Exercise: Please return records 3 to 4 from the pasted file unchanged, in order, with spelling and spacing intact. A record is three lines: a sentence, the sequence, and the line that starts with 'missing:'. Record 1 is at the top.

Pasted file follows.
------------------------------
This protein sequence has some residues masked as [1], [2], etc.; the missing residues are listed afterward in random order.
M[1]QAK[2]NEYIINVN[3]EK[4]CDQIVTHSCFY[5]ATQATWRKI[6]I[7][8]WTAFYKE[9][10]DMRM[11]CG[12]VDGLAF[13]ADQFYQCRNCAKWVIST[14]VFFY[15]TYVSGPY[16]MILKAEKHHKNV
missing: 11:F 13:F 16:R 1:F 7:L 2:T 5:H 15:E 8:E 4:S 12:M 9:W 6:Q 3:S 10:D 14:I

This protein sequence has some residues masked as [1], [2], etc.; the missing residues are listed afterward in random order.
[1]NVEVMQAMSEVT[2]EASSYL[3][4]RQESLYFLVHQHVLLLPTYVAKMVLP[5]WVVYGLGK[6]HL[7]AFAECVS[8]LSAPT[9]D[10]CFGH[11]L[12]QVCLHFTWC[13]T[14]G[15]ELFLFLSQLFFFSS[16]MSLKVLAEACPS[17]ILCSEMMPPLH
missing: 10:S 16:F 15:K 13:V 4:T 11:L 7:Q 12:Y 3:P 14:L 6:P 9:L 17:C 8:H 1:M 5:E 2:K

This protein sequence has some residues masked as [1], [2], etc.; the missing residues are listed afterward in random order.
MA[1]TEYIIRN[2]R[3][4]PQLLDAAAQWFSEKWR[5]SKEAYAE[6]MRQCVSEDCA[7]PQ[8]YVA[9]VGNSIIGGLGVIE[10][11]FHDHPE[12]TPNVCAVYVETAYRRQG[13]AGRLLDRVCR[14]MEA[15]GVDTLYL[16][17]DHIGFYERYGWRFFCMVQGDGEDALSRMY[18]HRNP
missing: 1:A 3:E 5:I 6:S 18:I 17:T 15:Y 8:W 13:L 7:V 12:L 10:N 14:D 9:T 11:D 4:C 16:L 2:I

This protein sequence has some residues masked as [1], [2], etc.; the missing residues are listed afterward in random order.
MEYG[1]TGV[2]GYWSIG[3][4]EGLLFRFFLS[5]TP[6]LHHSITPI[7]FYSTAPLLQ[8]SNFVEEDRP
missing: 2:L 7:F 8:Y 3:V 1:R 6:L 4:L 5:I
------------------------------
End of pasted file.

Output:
This protein sequence has some residues masked as [1], [2], etc.; the missing residues are listed afterward in random order.
MA[1]TEYIIRN[2]R[3][4]PQLLDAAAQWFSEKWR[5]SKEAYAE[6]MRQCVSEDCA[7]PQ[8]YVA[9]VGNSIIGGLGVIE[10][11]FHDHPE[12]TPNVCAVYVETAYRRQG[13]AGRLLDRVCR[14]MEA[15]GVDTLYL[16][17]DHIGFYERYGWRFFCMVQGDGEDALSRMY[18]HRNP
missing: 1:A 3:E 5:I 6:S 18:I 17:T 15:Y 8:W 13:L 7:V 12:L 10:N 14:D 9:T 11:D 4:C 16:L 2:I

This protein sequence has some residues masked as [1], [2], etc.; the missing residues are listed afterward in random order.
MEYG[1]TGV[2]GYWSIG[3][4]EGLLFRFFLS[5]TP[6]LHHSITPI[7]FYSTAPLLQ[8]SNFVEEDRP
missing: 2:L 7:F 8:Y 3:V 1:R 6:L 4:L 5:I